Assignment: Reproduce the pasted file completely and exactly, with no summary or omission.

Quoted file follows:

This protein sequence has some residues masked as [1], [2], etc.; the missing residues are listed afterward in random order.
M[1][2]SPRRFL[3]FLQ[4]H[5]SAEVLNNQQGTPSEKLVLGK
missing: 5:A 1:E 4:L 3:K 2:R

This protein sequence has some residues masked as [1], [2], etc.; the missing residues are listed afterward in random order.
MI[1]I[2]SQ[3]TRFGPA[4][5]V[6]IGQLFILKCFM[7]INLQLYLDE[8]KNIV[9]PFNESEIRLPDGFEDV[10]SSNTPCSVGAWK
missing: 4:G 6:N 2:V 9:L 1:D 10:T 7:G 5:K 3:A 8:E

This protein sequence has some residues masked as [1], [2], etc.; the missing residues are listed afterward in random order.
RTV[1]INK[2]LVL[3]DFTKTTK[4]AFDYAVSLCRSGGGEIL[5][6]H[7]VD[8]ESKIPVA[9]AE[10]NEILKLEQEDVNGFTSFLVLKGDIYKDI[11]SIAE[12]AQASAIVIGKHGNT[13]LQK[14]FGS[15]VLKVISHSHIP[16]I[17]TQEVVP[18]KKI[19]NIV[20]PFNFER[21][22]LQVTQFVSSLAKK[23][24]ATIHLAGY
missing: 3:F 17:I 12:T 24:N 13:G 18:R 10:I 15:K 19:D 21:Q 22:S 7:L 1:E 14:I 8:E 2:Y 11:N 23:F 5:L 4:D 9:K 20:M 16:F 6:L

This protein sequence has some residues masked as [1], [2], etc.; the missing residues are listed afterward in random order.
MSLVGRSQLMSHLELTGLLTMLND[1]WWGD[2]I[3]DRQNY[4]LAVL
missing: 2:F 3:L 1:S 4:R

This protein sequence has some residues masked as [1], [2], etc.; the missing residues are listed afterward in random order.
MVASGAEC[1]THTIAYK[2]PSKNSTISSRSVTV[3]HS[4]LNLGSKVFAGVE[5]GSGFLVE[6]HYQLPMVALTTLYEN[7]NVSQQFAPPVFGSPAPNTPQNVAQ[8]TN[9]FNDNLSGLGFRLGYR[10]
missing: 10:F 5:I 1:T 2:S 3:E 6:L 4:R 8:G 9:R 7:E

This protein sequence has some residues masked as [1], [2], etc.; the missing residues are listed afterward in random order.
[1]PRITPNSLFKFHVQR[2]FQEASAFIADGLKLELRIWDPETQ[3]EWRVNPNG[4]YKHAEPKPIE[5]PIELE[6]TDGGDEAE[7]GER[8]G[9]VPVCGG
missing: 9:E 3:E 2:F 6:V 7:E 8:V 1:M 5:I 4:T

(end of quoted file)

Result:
This protein sequence has some residues masked as [1], [2], etc.; the missing residues are listed afterward in random order.
M[1][2]SPRRFL[3]FLQ[4]H[5]SAEVLNNQQGTPSEKLVLGK
missing: 5:A 1:E 4:L 3:K 2:R

This protein sequence has some residues masked as [1], [2], etc.; the missing residues are listed afterward in random order.
MI[1]I[2]SQ[3]TRFGPA[4][5]V[6]IGQLFILKCFM[7]INLQLYLDE[8]KNIV[9]PFNESEIRLPDGFEDV[10]SSNTPCSVGAWK
missing: 4:G 6:N 2:V 9:L 1:D 10:T 7:G 5:K 3:A 8:E

This protein sequence has some residues masked as [1], [2], etc.; the missing residues are listed afterward in random order.
RTV[1]INK[2]LVL[3]DFTKTTK[4]AFDYAVSLCRSGGGEIL[5][6]H[7]VD[8]ESKIPVA[9]AE[10]NEILKLEQEDVNGFTSFLVLKGDIYKDI[11]SIAE[12]AQASAIVIGKHGNT[13]LQK[14]FGS[15]VLKVISHSHIP[16]I[17]TQEVVP[18]KKI[19]NIV[20]PFNFER[21][22]LQVTQFVSSLAKK[23][24]ATIHLAGY
missing: 3:F 17:I 12:T 24:N 13:G 18:R 10:I 15:K 19:D 21:Q 22:S 7:L 1:E 14:I 8:E 2:Y 11:N 23:F 5:L 4:D 9:K 20:M 16:F 6:L

This protein sequence has some residues masked as [1], [2], etc.; the missing residues are listed afterward in random order.
MSLVGRSQLMSHLELTGLLTMLND[1]WWGD[2]I[3]DRQNY[4]LAVL
missing: 2:F 3:L 1:S 4:R

This protein sequence has some residues masked as [1], [2], etc.; the missing residues are listed afterward in random order.
MVASGAEC[1]THTIAYK[2]PSKNSTISSRSVTV[3]HS[4]LNLGSKVFAGVE[5]GSGFLVE[6]HYQLPMVALTTLYEN[7]NVSQQFAPPVFGSPAPNTPQNVAQ[8]TN[9]FNDNLSGLGFRLGYR[10]
missing: 10:F 5:I 1:T 2:S 3:E 6:L 4:R 8:G 9:R 7:E

This protein sequence has some residues masked as [1], [2], etc.; the missing residues are listed afterward in random order.
[1]PRITPNSLFKFHVQR[2]FQEASAFIADGLKLELRIWDPETQ[3]EWRVNPNG[4]YKHAEPKPIE[5]PIELE[6]TDGGDEAE[7]GER[8]G[9]VPVCGG
missing: 9:E 3:E 2:F 6:V 7:E 8:V 1:M 5:I 4:T